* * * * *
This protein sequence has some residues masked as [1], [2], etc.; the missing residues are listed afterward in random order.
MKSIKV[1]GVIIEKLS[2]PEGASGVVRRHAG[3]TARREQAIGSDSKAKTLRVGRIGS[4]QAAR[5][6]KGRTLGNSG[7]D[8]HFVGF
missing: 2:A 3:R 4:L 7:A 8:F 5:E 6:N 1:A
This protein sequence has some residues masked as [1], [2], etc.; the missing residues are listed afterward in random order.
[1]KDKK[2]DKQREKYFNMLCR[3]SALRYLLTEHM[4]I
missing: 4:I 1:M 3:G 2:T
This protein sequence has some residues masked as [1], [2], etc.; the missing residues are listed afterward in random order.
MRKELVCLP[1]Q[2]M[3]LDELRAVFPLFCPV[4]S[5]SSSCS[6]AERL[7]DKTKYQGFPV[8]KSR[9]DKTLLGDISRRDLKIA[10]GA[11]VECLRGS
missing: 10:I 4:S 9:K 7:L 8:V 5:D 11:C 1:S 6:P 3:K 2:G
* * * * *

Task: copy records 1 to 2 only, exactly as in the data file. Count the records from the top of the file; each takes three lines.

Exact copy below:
This protein sequence has some residues masked as [1], [2], etc.; the missing residues are listed afterward in random order.
MKSIKV[1]GVIIEKLS[2]PEGASGVVRRHAG[3]TARREQAIGSDSKAKTLRVGRIGS[4]QAAR[5][6]KGRTLGNSG[7]D[8]HFVGF
missing: 2:A 3:R 4:L 7:A 8:F 5:E 6:N 1:A
This protein sequence has some residues masked as [1], [2], etc.; the missing residues are listed afterward in random order.
[1]KDKK[2]DKQREKYFNMLCR[3]SALRYLLTEHM[4]I
missing: 4:I 1:M 3:G 2:T